Now, let’s go a bit deeper.
Let’s continue with this Lord of the Rings video game analogy. Let’s say that after a bit of digging, people realized that Tolkien actually left the company to work on other projects before the game was complete. He wrote up a detailed outline, though; something that clearly spelled out exactly how the main arc of the story was supposed to play out, in broad strokes, basically laying out what we would expect the ending to be, pretty much.
But Tolkien left. So they get another guy in. Someone else who’s written stuff about some kind of powerful ring…
They get Steven R. Donaldson.
(Those of you who know me and my history with the Thomas Covenant books can guess that this analogy is not going to be a positive one, because seriously: fuck Thomas Covenant.)
So they get this Donaldson guy in to helm the end of the series, and it turns out he’s the guy who comes up with the Tom Bombadil, fuck-the-continuity-of-the-series ending.
Why? Maybe he’s pissed about being the second choice. Maybe he’s not getting paid enough to give a fuck. Maybe he just really wants to do this kind of story, but can’t be arsed to write a series of his own for which it makes sense. Maybe the original ending outlined by Tolkien got leaked on a forum the year before the last game came out, so people decided it had to be changed, even if the alternative makes no sense. I don’t know.
What I do know is the there was a different ending written out for the Mass Effect series, the short version of which is that the Big Reveal in ME3 is that the Mass Effect itself — the magical black-box technology that allows interstellar travel and powers a ton of other things from weapons to expensive toothbrushes — is causing a constant increase in dark energy in the galaxy, and that’s causing all kinds of bad things (like the accelerated death of stars).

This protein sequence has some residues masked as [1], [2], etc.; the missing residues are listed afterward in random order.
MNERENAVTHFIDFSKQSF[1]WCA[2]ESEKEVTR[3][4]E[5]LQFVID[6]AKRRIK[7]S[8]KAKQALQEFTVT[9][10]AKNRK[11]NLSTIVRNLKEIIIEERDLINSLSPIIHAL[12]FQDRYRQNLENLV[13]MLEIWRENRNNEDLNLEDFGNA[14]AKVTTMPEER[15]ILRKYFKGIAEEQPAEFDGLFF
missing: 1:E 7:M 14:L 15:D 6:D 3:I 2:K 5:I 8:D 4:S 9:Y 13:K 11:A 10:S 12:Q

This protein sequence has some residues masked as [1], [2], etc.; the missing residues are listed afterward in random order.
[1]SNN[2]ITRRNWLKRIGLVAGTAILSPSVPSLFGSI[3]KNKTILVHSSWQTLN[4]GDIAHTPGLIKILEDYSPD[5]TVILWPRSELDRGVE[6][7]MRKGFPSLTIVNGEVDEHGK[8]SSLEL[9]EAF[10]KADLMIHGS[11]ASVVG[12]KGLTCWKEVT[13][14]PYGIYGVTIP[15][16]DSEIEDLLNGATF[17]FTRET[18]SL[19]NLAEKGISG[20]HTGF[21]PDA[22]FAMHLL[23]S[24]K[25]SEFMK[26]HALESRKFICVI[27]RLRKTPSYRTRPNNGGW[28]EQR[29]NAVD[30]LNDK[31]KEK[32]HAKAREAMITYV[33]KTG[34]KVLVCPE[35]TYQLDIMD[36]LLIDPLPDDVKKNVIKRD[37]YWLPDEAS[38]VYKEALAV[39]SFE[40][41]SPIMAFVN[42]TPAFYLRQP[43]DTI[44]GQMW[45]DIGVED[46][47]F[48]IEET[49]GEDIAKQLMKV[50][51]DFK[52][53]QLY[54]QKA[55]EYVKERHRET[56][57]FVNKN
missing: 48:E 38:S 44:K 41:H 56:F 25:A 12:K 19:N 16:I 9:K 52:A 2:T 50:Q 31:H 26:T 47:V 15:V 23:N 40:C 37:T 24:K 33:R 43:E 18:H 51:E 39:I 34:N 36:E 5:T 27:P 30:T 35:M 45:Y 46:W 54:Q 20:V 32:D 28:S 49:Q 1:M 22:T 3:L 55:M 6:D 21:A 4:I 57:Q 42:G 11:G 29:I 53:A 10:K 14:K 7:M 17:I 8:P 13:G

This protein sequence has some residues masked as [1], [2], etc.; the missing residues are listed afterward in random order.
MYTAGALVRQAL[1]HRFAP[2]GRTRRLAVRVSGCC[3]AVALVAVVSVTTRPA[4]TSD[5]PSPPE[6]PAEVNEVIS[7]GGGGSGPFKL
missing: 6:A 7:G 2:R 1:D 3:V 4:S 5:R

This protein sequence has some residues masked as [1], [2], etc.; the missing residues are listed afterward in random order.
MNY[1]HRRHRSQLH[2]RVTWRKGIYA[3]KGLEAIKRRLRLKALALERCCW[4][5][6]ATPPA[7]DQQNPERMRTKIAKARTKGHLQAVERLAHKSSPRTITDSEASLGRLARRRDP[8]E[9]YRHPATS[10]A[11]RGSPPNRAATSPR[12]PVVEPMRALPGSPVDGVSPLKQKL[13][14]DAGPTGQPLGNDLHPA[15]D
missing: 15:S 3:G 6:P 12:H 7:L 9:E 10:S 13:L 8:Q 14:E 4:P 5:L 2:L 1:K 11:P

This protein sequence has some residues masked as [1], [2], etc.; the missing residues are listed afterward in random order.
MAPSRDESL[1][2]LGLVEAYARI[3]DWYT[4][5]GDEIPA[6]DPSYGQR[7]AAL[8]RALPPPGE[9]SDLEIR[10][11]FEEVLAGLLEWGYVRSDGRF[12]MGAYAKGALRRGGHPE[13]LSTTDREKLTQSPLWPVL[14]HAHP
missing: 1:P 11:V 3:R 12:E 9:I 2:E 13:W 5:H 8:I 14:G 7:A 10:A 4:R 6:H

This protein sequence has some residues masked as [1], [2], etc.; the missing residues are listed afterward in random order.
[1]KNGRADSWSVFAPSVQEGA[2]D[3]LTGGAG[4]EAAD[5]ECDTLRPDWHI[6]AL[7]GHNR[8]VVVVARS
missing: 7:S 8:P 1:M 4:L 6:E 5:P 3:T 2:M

The Mass Effect — you know, the thing from which the name of the series is derived — is the secret behind the Big Reveal. Who would have thought?
So, in the end of the game-as-envisioned, you’re given a choice of saving the galaxy by sacrificing the human race (making humanity into a biomechanical, synthetic-life, communal-intelligence “Reaper” that can stop the Dark Energy decay), or telling the Reapers to screw themselves and trying to fix the problem on your own (with a handful of centuries left before the Dark Energy thing snowballs and grows out of control on its own).
Which, in a word, would have been better. Certainly FAR better than some kind of stupid Tom Bombadil/Star Child explanation where we are told that the (synthetic AI) Reapers destroy advanced organic civilizations every 50 thousand years to prevent organic civilizations from… being destroyed by synthetic AIs.
Now we don’t just have some gamer complaints about the terrible ending, we have a demonstrably better ending that was actually supposed to be the one implemented. Complicates things, doesn’t it?
But Why All the Hate?
The simple fact of the matter is that Mass Effect is a story, and it’s a very good story — in my opinion, it’s one of the best stories I’ve ever experienced. People can hem and haw about what constitutes a story — about whether a game can really be a story if people can play it — as though a story is only a story if it’s spoken or written or projected up on a movie screen. That’s like saying a person is only a person if they walk or ride a horse or drive a car… because we all know the vehicle in which the subject is conveyed changes that subject’s inherent nature.